First, what is the rationale behind the unequal gender-based treatment? Second, what is the nature of the relationship between drinking during off-base meals and sexual harassment or sexual assault? And finally, if a relationship does indeed exist, why isn’t the regulation like it was in the US (despite it later being declared unconstitutional) or, as the hypothetical university student cited above pointed out, why does it not stipulate that the potential perpetrators, or those likely to get drunk, should be prohibited from buying alcoholic drinks or be required to return to the barracks by 9pm?
Why are curfews and bans always aimed at the potential victims?
As women in Taiwan start to take up public service as political leaders, uniformed law enforcement officers, lawyers and judges, they have taken on certain responsibilities to the public, but we also expect them to keep their noses clean, behave themselves and make sure they know a “woman’s place.” If they don’t, people start raising eyebrows. We also expect them to be responsible for their own safety.
The MND has also said that male commanding officers are not allowed to coerce enlisted women or officers to join them for dinner. Does that mean they can force enlisted men soldiers or male officers to dine with them? How about female commanding officers? Can they demand that specific colleagues dine with them?
When it comes down to it, it’s really not a question of gender; the point is what power relations exist between commanding officers and those under their command. It’s more a case of those who wield power being mindful of their station and guarding against the abuse of that power.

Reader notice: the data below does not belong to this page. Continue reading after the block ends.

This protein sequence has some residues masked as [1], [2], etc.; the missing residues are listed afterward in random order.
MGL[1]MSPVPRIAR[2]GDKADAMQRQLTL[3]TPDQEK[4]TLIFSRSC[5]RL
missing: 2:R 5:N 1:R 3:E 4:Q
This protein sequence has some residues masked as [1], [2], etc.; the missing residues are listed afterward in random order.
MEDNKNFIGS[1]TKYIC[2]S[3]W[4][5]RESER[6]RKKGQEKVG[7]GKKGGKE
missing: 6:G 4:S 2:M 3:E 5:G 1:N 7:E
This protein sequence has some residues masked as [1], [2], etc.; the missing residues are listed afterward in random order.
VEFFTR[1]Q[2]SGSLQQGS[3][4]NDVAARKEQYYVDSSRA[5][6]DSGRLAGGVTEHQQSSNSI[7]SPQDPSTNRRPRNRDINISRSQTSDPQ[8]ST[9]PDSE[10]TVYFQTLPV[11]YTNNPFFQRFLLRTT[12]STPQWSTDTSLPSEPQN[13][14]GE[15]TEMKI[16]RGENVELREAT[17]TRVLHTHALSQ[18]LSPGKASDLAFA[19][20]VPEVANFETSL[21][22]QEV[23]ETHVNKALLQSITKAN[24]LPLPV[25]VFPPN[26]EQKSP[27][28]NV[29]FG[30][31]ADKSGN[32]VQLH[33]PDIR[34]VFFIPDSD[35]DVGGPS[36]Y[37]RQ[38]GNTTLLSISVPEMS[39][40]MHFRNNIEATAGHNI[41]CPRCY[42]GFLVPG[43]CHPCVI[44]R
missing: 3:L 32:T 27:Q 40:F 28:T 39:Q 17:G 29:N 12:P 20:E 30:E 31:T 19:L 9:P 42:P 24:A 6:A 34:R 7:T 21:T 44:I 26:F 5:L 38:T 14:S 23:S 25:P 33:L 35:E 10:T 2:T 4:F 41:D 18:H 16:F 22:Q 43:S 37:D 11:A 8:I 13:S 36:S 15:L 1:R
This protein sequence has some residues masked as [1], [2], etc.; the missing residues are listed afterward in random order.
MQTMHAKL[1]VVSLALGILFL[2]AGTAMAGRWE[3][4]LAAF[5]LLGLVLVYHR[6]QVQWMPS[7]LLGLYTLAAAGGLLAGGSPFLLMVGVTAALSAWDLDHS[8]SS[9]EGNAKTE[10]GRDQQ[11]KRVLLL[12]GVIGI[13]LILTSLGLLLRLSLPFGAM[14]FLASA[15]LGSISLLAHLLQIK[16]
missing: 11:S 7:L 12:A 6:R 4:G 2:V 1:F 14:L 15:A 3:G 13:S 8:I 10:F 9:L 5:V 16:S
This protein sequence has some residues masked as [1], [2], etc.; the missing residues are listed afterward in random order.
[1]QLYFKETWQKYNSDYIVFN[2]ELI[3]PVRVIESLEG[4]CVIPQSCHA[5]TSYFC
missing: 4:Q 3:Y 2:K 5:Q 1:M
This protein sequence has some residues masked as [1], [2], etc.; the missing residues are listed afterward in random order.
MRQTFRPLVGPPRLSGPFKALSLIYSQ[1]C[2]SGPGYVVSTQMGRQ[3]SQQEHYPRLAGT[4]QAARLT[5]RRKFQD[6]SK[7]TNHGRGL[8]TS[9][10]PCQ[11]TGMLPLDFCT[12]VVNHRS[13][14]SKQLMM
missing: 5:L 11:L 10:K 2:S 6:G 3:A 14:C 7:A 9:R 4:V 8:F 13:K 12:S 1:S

I could bring up here the Gender Equality in Employment Act (性別工作平等法) and Gender Equality Education Act (性別平等教育法) that every high school student taking the Civics and Society course reads about in the introductory textbook, or the signing of the two international human rights covenants that President Ma Ying-jeou (馬英九) is so proud of, but I won’t.
I would, however, put it to the wise policymakers at the MND that they certainly aren’t going to insist on this kind of simplistic logic in the face of any cross-strait tension or military conflict and require the potential victims, by which I mean all Taiwanese, to constrain ourselves or else risk becoming cannon fodder for the perpetrators.
Not too long ago, a group of students at Tainan Girl’s Senior High School got together, deciding it was time to flout the school ban on wearing shorts and express the new generation’s frustrations with the layers upon layers of restrictions placed upon them. This act demonstrated a willingness, and the necessary courage, to face up to the issue, which in turn offers a thread of hope to social initiatives that, as of late, have tended to get a little bogged down.
If you look at the way the national defense professionals have decided to tackle the prickly question of continued reports of sexual harassment and sexual violence in the armed forces, there seems to be no discernible recognition of the fact that the crux of the issue lies in long-standing problems present in the existing gender power structure, which clearly shows deeply ingrained gender role stereotypes and prejudices and rather haphazard countermeasures. The apparent reluctance to face up to the problem is highly disconcerting.
In the past, Chinese (male) intellectuals were expected to first make sure one’s own family was in order before one could govern the nation, and from there make sure there was peace and harmony in the world.
Though women are playing more active roles today, the question is whether Taiwanese society is ready to entrust women with these responsibilities.
Looking at the behavior of the MND, charged with protecting the country and its citizens, I fear we still have some way to go.
（Chen Yi-chien is an assistant professor in the Graduate Institute for Gender Studies at Shih Hsin University and a member of the Standing Executive Committee of the Judicial Reform Foundation.）
TRANSLATED BY PAUL COOPER